The Bonnell place was bordered on the north by land owned by the U.S. Forest Service. Desiring to increase his cattle herd, Bert leased several sections of Forest property to provide a range for the registered Herefords he purchased and for the horses turned out to pasture in the fall when they began the guest ranch. (The guests usually became attached to the horse they were assigned and when they would write or telephone to make return reservations, they would request that a certain horse be held for them).
There was much camaraderie among the guests, especially the ones who returned year after year. Congeniality seemed to come easily for everyone in the surrounding of blue skies, fresh air, good food and little stress.
As one would imagine, the guests came from many walks of life. There were teachers and professors who spent most of their summer vacation at the ranch; advertising executives, business owners and their families (one man owned Wolf Brand Chili products and the family returned for many years), entertainers from Hollywood, artists, and even people from England and Australia who had seen advertisements of the ranch.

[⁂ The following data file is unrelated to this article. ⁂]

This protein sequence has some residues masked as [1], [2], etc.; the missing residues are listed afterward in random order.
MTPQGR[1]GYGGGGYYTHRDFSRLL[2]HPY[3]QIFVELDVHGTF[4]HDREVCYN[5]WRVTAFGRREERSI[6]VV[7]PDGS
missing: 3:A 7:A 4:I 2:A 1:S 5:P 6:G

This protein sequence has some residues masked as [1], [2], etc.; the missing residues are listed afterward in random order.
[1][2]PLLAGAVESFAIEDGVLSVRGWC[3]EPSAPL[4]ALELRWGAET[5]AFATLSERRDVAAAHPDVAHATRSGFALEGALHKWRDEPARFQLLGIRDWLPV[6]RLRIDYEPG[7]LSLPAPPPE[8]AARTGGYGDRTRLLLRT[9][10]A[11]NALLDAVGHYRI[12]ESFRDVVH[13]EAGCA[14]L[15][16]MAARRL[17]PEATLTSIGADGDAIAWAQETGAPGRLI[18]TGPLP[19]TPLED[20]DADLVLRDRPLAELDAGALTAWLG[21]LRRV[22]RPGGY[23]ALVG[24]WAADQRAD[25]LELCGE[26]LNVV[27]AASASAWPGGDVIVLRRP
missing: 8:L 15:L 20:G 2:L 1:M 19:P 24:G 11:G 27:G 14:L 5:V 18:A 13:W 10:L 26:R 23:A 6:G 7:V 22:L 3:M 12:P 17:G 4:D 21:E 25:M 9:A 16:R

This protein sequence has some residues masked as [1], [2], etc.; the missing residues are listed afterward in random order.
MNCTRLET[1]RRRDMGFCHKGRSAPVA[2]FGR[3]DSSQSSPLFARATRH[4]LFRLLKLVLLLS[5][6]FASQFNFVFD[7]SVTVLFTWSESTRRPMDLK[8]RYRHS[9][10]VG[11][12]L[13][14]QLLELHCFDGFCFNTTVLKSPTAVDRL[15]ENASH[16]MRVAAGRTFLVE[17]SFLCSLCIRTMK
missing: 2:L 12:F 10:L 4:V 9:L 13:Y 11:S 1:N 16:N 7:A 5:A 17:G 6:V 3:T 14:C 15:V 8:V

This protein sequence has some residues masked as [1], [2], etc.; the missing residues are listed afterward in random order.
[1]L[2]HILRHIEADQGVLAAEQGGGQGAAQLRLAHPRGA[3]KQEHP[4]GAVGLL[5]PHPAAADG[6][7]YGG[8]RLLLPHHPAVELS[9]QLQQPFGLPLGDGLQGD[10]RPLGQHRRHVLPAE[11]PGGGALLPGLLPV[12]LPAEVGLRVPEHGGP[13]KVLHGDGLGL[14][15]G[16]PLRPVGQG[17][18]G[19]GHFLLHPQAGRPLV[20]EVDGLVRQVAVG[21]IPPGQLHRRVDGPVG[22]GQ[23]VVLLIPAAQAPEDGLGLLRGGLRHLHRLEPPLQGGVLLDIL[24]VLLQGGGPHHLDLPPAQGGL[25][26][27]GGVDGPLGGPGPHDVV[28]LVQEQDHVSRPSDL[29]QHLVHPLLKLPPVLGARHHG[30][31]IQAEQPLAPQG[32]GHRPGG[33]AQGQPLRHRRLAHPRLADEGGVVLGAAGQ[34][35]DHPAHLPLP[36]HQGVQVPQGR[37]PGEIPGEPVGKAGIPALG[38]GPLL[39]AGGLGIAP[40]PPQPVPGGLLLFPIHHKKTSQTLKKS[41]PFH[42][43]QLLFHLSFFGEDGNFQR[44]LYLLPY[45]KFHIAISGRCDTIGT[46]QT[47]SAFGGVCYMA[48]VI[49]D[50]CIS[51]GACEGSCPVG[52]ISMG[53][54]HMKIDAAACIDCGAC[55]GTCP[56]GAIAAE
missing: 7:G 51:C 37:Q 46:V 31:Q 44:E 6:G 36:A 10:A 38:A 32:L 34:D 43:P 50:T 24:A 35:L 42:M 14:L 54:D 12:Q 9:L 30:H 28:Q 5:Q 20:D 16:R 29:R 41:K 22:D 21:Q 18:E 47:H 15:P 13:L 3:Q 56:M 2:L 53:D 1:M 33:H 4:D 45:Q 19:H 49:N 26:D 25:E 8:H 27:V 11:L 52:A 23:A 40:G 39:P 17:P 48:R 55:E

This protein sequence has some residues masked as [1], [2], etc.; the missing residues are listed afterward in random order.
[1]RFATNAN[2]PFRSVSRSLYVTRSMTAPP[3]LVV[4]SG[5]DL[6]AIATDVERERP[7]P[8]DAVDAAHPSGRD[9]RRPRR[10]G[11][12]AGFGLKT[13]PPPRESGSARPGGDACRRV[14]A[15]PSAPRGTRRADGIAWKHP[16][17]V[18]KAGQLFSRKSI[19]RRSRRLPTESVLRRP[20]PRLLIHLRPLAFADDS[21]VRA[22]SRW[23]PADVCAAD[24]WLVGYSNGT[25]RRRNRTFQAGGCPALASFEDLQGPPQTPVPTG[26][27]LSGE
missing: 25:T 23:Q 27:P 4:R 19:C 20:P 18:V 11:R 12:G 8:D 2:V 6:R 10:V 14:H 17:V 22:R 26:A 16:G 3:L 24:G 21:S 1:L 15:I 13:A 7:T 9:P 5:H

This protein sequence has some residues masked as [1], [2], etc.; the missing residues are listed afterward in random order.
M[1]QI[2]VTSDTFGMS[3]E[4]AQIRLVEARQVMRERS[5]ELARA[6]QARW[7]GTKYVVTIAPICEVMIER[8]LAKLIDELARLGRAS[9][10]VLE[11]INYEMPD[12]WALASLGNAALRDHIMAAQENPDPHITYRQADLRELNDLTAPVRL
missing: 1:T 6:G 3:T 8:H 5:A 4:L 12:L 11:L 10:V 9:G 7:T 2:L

Even as far out in the country as the ranch was located (approximately 60 miles from a sizable town), no one lacked for things to do. Other than the obvious reading, writing, card playing and horseback riding, the Bonnells had put in a tennis court and croquet lawn. Some of the guests liked to take a fishing pole a short distance to a babbling stream that flowed through the ranch to try their luck at catching a beautiful Rainbow trout. Other guests liked to drive the short fourteen-mile distance to visit or shop in the curio stores in the unique resort village of Ruidoso.
The activities increased in the summertime. There would be a dance every Saturday night at the ranch; a picnic trip to the White Sands National Monument (60 miles sway) the n night of the full moon each month; hayrides. There were also overnight horseback pack trips to the top of Sierra Blanca, a 12,000’ mountain twenty-five miles distance, for the not-so-faint-of-heart.